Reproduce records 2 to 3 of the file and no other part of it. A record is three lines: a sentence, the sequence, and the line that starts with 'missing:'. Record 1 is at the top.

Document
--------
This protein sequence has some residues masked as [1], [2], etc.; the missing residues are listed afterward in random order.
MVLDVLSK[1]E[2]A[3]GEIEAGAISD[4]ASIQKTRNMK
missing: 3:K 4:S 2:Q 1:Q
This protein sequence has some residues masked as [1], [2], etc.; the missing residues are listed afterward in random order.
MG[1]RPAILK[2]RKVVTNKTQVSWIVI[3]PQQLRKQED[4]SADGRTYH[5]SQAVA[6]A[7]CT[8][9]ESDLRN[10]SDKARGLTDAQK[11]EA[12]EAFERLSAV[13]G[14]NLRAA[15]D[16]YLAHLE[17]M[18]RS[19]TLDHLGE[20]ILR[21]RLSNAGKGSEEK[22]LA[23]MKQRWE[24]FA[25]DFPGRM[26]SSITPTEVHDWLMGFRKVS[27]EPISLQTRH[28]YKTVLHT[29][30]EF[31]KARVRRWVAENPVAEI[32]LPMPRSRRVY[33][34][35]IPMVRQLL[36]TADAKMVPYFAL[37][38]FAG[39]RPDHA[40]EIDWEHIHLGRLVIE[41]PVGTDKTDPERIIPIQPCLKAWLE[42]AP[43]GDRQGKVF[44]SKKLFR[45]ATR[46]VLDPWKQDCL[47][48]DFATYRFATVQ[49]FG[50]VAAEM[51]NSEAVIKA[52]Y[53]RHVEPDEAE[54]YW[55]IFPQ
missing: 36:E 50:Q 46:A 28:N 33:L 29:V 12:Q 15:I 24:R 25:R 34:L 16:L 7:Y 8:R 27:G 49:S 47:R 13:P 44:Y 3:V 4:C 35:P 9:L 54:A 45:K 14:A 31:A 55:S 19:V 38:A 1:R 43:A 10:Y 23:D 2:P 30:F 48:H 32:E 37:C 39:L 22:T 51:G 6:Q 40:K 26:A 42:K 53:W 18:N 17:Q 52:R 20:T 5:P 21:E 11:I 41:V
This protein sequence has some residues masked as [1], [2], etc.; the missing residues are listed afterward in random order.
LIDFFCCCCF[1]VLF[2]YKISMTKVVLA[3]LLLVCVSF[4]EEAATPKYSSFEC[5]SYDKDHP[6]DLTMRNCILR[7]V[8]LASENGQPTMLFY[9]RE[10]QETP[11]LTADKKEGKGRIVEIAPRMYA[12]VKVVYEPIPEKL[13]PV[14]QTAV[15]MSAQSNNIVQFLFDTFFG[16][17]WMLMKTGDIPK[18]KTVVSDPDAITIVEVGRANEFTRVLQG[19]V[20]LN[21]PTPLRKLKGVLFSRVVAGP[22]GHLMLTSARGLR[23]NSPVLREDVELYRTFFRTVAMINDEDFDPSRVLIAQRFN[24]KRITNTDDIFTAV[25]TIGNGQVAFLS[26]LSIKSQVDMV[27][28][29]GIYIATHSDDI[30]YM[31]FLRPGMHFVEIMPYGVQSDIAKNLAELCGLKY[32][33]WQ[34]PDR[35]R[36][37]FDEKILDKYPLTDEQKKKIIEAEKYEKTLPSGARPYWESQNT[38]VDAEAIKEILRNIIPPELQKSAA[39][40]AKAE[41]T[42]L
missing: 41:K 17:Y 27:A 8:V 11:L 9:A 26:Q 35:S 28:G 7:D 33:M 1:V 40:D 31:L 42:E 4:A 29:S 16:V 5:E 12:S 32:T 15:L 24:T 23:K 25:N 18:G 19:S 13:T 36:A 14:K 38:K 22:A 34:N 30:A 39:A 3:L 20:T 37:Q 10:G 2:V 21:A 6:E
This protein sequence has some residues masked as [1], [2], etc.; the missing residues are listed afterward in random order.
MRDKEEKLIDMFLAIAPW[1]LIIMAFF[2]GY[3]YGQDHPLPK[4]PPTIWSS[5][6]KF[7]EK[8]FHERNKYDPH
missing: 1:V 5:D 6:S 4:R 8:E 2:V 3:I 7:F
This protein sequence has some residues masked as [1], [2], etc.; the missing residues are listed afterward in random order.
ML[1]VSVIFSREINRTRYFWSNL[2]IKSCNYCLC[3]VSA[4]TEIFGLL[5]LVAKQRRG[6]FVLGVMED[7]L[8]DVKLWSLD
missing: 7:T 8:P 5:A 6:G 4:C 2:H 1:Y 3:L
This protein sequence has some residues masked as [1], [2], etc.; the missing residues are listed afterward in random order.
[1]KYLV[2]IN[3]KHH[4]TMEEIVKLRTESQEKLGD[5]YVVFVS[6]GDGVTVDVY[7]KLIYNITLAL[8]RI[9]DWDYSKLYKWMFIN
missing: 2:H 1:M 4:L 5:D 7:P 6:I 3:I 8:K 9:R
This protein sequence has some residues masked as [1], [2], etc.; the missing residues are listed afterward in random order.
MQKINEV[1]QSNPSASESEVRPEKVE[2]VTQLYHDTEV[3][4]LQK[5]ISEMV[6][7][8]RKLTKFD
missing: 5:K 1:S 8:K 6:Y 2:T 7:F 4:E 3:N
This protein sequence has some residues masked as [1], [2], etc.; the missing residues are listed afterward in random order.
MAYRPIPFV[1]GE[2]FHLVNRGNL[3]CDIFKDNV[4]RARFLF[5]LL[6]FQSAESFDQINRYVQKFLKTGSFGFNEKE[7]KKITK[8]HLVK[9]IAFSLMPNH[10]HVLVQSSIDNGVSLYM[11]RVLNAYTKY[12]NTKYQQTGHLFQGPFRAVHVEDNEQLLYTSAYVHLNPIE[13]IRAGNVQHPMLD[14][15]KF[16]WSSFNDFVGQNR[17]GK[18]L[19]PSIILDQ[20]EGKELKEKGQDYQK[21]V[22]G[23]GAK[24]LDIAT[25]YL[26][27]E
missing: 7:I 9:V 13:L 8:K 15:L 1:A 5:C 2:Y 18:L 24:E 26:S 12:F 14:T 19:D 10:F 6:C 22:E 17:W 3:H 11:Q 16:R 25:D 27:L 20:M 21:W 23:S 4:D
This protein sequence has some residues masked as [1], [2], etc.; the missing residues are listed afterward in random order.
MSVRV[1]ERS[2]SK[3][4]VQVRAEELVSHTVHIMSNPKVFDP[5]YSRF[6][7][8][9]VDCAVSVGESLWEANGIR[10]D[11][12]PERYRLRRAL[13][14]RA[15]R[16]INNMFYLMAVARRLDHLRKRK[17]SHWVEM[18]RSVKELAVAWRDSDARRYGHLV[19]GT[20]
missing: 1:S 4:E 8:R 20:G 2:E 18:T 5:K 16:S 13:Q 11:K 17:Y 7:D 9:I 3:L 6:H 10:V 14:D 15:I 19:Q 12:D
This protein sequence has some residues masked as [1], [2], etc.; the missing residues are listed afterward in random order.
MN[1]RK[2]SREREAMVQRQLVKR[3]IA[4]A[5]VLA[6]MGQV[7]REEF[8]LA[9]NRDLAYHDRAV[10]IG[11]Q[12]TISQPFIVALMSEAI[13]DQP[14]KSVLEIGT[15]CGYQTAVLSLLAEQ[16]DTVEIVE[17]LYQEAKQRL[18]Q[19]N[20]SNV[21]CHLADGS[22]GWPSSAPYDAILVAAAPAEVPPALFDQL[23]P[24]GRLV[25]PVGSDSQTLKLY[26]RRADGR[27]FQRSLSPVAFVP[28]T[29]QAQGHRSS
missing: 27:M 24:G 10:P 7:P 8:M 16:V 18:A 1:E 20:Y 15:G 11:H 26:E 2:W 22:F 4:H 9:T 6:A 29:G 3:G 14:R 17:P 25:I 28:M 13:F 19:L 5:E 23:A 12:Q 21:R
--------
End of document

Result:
This protein sequence has some residues masked as [1], [2], etc.; the missing residues are listed afterward in random order.
MG[1]RPAILK[2]RKVVTNKTQVSWIVI[3]PQQLRKQED[4]SADGRTYH[5]SQAVA[6]A[7]CT[8][9]ESDLRN[10]SDKARGLTDAQK[11]EA[12]EAFERLSAV[13]G[14]NLRAA[15]D[16]YLAHLE[17]M[18]RS[19]TLDHLGE[20]ILR[21]RLSNAGKGSEEK[22]LA[23]MKQRWE[24]FA[25]DFPGRM[26]SSITPTEVHDWLMGFRKVS[27]EPISLQTRH[28]YKTVLHT[29][30]EF[31]KARVRRWVAENPVAEI[32]LPMPRSRRVY[33][34][35]IPMVRQLL[36]TADAKMVPYFAL[37][38]FAG[39]RPDHA[40]EIDWEHIHLGRLVIE[41]PVGTDKTDPERIIPIQPCLKAWLE[42]AP[43]GDRQGKVF[44]SKKLFR[45]ATR[46]VLDPWKQDCL[47][48]DFATYRFATVQ[49]FG[50]VAAEM[51]NSEAVIKA[52]Y[53]RHVEPDEAE[54]YW[55]IFPQ
missing: 36:E 50:Q 46:A 28:N 33:L 29:V 12:Q 15:I 24:R 25:R 34:L 16:L 7:Y 8:R 27:G 49:S 47:R 13:P 44:Y 3:V 4:C 35:P 9:L 54:A 45:K 14:A 31:A 55:S 19:V 38:A 1:R 43:A 10:Y 23:D 2:P 30:F 48:H 32:E 37:C 39:L 22:T 51:G 6:Q 40:K 26:A 42:K 53:W 18:N 17:Q 52:R 20:T 5:P 21:E 11:I 41:V
This protein sequence has some residues masked as [1], [2], etc.; the missing residues are listed afterward in random order.
LIDFFCCCCF[1]VLF[2]YKISMTKVVLA[3]LLLVCVSF[4]EEAATPKYSSFEC[5]SYDKDHP[6]DLTMRNCILR[7]V[8]LASENGQPTMLFY[9]RE[10]QETP[11]LTADKKEGKGRIVEIAPRMYA[12]VKVVYEPIPEKL[13]PV[14]QTAV[15]MSAQSNNIVQFLFDTFFG[16][17]WMLMKTGDIPK[18]KTVVSDPDAITIVEVGRANEFTRVLQG[19]V[20]LN[21]PTPLRKLKGVLFSRVVAGP[22]GHLMLTSARGLR[23]NSPVLREDVELYRTFFRTVAMINDEDFDPSRVLIAQRFN[24]KRITNTDDIFTAV[25]TIGNGQVAFLS[26]LSIKSQVDMV[27][28][29]GIYIATHSDDI[30]YM[31]FLRPGMHFVEIMPYGVQSDIAKNLAELCGLKY[32][33]WQ[34]PDR[35]R[36][37]FDEKILDKYPLTDEQKKKIIEAEKYEKTLPSGARPYWESQNT[38]VDAEAIKEILRNIIPPELQKSAA[39][40]AKAE[41]T[42]L
missing: 41:K 17:Y 27:A 8:V 11:L 9:A 26:Q 35:S 28:G 7:D 33:M 1:V 40:D 31:L 42:E 4:A 29:S 16:V 5:E 12:S 32:T 15:L 24:T 23:K 25:N 18:G 19:S 13:T 36:A 14:K 38:K 22:A 34:N 30:A 39:A 3:L 20:T 37:Q 10:G 2:V 21:A 6:E